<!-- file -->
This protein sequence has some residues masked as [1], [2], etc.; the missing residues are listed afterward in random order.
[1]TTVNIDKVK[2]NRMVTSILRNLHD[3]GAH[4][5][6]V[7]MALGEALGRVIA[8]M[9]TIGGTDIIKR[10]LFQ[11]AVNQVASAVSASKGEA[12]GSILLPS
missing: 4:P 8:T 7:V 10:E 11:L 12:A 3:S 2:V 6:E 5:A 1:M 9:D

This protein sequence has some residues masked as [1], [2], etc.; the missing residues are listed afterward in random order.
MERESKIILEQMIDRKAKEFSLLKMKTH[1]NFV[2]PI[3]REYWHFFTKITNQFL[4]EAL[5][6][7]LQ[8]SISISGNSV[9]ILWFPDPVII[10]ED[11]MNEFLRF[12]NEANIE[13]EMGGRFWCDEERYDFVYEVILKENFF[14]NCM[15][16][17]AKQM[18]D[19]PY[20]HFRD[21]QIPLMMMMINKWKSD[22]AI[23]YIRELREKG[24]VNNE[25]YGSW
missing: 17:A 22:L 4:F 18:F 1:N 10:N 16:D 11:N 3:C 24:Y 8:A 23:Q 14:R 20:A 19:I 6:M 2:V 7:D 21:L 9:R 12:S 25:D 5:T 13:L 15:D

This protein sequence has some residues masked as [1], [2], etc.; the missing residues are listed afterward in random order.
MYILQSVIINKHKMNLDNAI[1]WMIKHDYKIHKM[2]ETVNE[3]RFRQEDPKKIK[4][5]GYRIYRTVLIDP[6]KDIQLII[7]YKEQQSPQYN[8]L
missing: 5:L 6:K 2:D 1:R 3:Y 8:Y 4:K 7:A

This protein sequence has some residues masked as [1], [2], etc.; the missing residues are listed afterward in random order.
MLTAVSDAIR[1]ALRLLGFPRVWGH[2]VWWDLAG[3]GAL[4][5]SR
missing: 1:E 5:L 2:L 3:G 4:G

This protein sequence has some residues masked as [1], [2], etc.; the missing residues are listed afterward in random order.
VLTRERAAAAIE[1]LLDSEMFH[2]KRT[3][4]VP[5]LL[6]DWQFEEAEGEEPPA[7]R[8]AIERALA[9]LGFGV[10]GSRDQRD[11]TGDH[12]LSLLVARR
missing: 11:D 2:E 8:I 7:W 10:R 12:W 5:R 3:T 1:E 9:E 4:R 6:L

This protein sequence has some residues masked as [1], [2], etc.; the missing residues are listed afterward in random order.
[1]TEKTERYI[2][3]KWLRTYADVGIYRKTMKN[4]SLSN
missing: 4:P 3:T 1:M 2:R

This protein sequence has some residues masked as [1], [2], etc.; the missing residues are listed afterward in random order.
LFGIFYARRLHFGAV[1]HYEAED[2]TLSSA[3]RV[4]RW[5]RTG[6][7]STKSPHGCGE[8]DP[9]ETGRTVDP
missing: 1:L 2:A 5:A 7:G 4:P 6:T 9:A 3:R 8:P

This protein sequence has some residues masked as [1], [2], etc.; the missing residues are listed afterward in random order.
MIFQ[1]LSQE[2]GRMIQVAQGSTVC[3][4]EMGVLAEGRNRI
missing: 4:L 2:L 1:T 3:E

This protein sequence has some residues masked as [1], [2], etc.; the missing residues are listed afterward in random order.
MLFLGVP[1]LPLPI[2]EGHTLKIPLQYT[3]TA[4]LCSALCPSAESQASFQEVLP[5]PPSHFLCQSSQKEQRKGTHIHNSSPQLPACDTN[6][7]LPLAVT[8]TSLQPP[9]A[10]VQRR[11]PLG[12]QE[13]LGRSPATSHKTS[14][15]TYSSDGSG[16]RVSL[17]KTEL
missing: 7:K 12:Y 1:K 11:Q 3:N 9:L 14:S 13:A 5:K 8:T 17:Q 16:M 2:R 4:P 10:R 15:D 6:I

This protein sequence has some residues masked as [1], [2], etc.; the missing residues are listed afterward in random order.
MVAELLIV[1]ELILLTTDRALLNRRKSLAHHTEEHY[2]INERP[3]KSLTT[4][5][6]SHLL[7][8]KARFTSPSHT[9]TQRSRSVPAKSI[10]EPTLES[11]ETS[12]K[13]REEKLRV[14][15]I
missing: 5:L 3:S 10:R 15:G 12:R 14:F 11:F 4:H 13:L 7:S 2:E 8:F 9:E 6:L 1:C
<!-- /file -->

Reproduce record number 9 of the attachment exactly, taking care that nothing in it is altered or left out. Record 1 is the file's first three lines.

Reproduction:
This protein sequence has some residues masked as [1], [2], etc.; the missing residues are listed afterward in random order.
MLFLGVP[1]LPLPI[2]EGHTLKIPLQYT[3]TA[4]LCSALCPSAESQASFQEVLP[5]PPSHFLCQSSQKEQRKGTHIHNSSPQLPACDTN[6][7]LPLAVT[8]TSLQPP[9]A[10]VQRR[11]PLG[12]QE[13]LGRSPATSHKTS[14][15]TYSSDGSG[16]RVSL[17]KTEL
missing: 7:K 12:Y 1:K 11:Q 3:N 9:L 14:S 13:A 5:K 8:T 17:Q 16:M 2:R 4:P 10:R 15:D 6:I